Stellar Magazine speak to psychoanalyst Colin McDonnell on honesty and rivalry
Let’s call a spade a spade. Our friends annoy us. Our family annoy us. Our colleagues annoy us. The world annoys us – so we can be damn sure we annoy them too.
Irritation is inevitable as too are its counterparts; hostile comments and actions. Colin McDonnell speaks to Stellar magazine about being on the receiving end of cutting comments from friends and offers some insight in to the psychoanalytic understanding of this facet of relationships.
“So what’s the deal?” Stellar Magazine ask “is your truthful-to-a-fault friend really just a straight shooter who doesn’t know when to shut it or are her cruel comments a sign of something else?”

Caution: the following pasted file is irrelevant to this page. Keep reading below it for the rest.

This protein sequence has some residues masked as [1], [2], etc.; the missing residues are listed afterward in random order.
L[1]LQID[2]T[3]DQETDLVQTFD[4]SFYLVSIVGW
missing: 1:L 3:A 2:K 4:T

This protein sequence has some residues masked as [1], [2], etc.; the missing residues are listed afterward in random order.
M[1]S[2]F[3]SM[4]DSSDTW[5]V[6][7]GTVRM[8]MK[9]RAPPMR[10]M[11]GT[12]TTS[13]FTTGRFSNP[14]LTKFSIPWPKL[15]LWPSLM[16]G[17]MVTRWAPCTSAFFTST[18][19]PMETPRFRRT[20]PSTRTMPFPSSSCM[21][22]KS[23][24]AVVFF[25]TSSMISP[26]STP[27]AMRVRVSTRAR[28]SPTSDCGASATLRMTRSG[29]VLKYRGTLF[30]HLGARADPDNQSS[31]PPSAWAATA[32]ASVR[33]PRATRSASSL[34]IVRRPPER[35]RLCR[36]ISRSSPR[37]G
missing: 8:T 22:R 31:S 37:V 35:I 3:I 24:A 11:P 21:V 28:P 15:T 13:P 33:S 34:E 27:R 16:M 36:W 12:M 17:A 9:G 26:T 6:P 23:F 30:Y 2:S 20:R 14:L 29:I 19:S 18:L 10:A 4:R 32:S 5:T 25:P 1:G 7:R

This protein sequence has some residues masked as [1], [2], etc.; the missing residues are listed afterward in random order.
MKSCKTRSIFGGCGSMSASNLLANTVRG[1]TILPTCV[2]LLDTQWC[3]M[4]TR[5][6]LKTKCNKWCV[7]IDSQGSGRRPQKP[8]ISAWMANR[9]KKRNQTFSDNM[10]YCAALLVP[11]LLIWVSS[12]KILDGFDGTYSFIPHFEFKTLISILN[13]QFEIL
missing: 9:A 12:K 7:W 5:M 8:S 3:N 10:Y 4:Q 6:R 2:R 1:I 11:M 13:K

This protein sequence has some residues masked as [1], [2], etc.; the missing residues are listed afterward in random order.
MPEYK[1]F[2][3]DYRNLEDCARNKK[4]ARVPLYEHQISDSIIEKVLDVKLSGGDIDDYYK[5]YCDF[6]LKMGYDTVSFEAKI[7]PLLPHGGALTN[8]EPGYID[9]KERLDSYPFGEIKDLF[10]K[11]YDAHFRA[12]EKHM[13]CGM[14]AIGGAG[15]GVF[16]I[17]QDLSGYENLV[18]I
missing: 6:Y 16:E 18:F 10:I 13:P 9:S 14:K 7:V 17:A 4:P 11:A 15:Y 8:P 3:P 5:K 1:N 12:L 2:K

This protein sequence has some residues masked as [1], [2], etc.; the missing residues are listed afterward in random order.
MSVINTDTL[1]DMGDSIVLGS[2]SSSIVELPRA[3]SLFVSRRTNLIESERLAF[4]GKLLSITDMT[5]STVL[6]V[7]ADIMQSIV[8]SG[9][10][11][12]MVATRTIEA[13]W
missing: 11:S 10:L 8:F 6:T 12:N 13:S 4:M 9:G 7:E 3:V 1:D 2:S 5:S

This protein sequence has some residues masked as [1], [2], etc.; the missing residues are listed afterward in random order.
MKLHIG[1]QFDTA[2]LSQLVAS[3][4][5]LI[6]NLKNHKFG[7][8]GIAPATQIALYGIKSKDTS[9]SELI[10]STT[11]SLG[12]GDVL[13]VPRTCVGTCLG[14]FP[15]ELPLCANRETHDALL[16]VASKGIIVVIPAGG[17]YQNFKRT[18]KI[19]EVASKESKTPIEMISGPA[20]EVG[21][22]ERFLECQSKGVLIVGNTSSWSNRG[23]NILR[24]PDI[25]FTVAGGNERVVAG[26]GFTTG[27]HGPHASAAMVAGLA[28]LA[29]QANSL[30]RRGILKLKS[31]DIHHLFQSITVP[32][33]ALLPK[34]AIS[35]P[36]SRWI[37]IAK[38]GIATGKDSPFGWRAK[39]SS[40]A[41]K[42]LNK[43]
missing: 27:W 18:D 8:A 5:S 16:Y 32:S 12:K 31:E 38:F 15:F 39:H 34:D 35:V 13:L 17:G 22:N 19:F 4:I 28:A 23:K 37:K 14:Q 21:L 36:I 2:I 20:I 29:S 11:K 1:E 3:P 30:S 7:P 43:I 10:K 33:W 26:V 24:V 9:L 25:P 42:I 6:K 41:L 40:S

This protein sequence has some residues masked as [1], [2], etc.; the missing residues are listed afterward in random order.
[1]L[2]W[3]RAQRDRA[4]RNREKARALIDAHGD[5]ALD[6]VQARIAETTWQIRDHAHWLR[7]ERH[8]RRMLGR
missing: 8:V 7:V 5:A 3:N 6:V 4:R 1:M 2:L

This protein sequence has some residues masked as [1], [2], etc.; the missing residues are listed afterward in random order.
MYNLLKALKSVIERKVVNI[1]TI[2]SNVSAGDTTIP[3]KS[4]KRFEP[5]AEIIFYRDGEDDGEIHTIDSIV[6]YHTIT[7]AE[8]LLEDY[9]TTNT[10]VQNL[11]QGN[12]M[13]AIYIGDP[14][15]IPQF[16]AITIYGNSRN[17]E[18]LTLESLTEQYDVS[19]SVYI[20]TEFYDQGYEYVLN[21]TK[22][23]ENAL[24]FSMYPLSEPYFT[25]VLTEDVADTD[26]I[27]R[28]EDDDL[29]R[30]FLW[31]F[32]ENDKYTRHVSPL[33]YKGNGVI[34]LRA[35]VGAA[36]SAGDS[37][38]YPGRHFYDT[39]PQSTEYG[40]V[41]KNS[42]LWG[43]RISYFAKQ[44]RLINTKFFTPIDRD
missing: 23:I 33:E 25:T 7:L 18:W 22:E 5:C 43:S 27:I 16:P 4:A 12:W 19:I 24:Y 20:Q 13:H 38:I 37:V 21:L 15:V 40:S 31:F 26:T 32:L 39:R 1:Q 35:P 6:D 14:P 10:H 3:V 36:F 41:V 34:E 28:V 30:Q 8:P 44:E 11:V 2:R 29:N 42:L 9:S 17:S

The intentions of friends can never be generalised. They are completely individual to the person. What we can say though, is that there’s an unconscious aggressive component to even the friendliest and most closely knit of relationships.
As humans we spend our entire lives trying to fill a perceived void in ourselves. For women, this typically involves taking stock of what others have that you do not. To put it another way, we look out at other people and say “they have something I’m missing!”
So what does that mean for you and your pals?
Ask yourself “has this been said of me before?” If it hasn’t and you feel the remark is genuinely unfair it’s likely more about your own friend’s lack, rather than your own. Bear in mind that if someone is getting worked up you can guarantee that there’s something at stake that’s fundamental to them.
An angry or aggressive statement usually relates to a question the person has about themselves.
Rather than taking up arms and rushing in to endless verbal combat the real task is to decipher what exactly is at play in the comments.
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